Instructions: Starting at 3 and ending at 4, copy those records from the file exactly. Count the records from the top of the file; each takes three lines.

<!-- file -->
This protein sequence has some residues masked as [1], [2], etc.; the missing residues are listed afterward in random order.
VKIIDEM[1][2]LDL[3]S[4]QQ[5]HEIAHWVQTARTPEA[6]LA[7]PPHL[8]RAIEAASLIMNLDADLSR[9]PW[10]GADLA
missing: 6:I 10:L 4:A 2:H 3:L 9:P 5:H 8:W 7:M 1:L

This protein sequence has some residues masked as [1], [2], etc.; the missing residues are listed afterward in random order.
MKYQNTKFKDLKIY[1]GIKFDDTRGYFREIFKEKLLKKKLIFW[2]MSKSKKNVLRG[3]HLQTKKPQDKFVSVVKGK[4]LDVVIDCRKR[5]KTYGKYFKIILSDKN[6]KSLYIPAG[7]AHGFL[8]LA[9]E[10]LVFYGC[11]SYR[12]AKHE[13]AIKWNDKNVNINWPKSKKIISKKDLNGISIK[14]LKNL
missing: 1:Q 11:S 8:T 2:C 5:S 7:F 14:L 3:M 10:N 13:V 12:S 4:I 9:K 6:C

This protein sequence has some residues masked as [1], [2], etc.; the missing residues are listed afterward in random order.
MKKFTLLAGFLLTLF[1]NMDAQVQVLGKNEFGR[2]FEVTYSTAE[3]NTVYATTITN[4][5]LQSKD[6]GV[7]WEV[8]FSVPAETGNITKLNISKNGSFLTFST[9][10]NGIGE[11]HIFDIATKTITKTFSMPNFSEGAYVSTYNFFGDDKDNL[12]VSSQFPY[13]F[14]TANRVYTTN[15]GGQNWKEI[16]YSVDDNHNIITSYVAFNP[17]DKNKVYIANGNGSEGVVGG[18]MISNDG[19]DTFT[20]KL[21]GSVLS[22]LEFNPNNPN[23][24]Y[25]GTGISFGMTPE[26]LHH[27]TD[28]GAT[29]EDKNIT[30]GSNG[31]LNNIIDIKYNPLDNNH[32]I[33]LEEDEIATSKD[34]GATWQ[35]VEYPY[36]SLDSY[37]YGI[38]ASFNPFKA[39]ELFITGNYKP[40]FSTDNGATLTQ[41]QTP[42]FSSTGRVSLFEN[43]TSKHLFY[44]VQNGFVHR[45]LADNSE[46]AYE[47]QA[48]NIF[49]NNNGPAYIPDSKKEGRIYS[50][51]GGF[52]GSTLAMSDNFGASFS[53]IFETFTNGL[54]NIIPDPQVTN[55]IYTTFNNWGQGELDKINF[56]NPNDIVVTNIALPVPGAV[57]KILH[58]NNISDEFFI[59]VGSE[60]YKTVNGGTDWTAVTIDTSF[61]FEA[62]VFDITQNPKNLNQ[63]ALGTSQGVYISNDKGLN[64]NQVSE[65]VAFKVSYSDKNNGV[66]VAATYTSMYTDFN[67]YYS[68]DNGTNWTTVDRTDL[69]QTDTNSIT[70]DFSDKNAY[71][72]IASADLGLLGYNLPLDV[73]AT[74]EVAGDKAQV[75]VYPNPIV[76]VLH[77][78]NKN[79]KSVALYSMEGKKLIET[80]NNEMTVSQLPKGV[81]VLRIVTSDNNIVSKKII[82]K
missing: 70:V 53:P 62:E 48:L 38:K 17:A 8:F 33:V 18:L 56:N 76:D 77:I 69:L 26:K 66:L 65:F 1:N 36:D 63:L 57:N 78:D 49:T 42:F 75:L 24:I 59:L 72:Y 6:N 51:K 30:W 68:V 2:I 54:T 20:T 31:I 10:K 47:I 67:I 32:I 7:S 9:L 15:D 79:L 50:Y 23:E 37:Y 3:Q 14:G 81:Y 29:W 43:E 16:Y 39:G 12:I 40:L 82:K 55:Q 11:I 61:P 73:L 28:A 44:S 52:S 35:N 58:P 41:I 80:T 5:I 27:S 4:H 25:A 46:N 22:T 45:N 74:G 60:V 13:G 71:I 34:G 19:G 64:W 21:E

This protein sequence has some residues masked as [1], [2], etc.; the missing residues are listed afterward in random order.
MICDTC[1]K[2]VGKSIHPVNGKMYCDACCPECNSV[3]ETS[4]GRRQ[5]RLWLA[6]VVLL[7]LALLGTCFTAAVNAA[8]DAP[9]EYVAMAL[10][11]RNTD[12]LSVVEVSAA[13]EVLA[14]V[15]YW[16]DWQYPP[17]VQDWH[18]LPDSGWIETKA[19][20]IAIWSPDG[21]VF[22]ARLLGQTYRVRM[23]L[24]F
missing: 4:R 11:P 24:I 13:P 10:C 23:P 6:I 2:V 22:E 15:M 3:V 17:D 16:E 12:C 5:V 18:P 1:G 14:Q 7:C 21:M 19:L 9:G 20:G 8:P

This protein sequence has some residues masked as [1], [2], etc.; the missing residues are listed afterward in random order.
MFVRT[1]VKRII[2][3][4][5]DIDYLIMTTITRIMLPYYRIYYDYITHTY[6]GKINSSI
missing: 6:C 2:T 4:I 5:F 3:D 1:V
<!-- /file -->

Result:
This protein sequence has some residues masked as [1], [2], etc.; the missing residues are listed afterward in random order.
MKKFTLLAGFLLTLF[1]NMDAQVQVLGKNEFGR[2]FEVTYSTAE[3]NTVYATTITN[4][5]LQSKD[6]GV[7]WEV[8]FSVPAETGNITKLNISKNGSFLTFST[9][10]NGIGE[11]HIFDIATKTITKTFSMPNFSEGAYVSTYNFFGDDKDNL[12]VSSQFPY[13]F[14]TANRVYTTN[15]GGQNWKEI[16]YSVDDNHNIITSYVAFNP[17]DKNKVYIANGNGSEGVVGG[18]MISNDG[19]DTFT[20]KL[21]GSVLS[22]LEFNPNNPN[23][24]Y[25]GTGISFGMTPE[26]LHH[27]TD[28]GAT[29]EDKNIT[30]GSNG[31]LNNIIDIKYNPLDNNH[32]I[33]LEEDEIATSKD[34]GATWQ[35]VEYPY[36]SLDSY[37]YGI[38]ASFNPFKA[39]ELFITGNYKP[40]FSTDNGATLTQ[41]QTP[42]FSSTGRVSLFEN[43]TSKHLFY[44]VQNGFVHR[45]LADNSE[46]AYE[47]QA[48]NIF[49]NNNGPAYIPDSKKEGRIYS[50][51]GGF[52]GSTLAMSDNFGASFS[53]IFETFTNGL[54]NIIPDPQVTN[55]IYTTFNNWGQGELDKINF[56]NPNDIVVTNIALPVPGAV[57]KILH[58]NNISDEFFI[59]VGSE[60]YKTVNGGTDWTAVTIDTSF[61]FEA[62]VFDITQNPKNLNQ[63]ALGTSQGVYISNDKGLN[64]NQVSE[65]VAFKVSYSDKNNGV[66]VAATYTSMYTDFN[67]YYS[68]DNGTNWTTVDRTDL[69]QTDTNSIT[70]DFSDKNAY[71][72]IASADLGLLGYNLPLDV[73]AT[74]EVAGDKAQV[75]VYPNPIV[76]VLH[77][78]NKN[79]KSVALYSMEGKKLIET[80]NNEMTVSQLPKGV[81]VLRIVTSDNNIVSKKII[82]K
missing: 70:V 53:P 62:E 48:L 38:K 17:A 8:F 33:V 18:L 56:N 76:D 77:I 69:L 26:K 66:L 65:F 1:N 36:D 63:L 57:N 78:D 49:T 42:F 75:L 24:I 59:L 72:Y 6:N 51:K 30:W 68:V 2:I 54:T 20:T 31:I 10:K 47:I 67:I 32:I 7:S 9:L 15:D 79:L 50:Y 23:E 37:Y 3:Q 14:G 81:Y 29:W 43:E 16:Y 39:G 12:I 40:L 82:K 55:Q 11:I 61:P 73:L 28:A 44:S 52:S 35:N 58:P 41:I 80:T 5:I 27:S 4:H 25:A 46:N 22:T 45:N 74:G 60:V 13:G 71:I 34:G 19:G 64:W 21:E

This protein sequence has some residues masked as [1], [2], etc.; the missing residues are listed afterward in random order.
MICDTC[1]K[2]VGKSIHPVNGKMYCDACCPECNSV[3]ETS[4]GRRQ[5]RLWLA[6]VVLL[7]LALLGTCFTAAVNAA[8]DAP[9]EYVAMAL[10][11]RNTD[12]LSVVEVSAA[13]EVLA[14]V[15]YW[16]DWQYPP[17]VQDWH[18]LPDSGWIETKA[19][20]IAIWSPDG[21]VF[22]ARLLGQTYRVRM[23]L[24]F
missing: 4:R 11:P 24:I 13:P 10:C 23:P 6:I 2:V 22:E 15:M 3:V 17:D 16:E 12:C 5:V 18:P 1:G 14:Q 7:C 21:M 19:L 9:G 20:G 8:P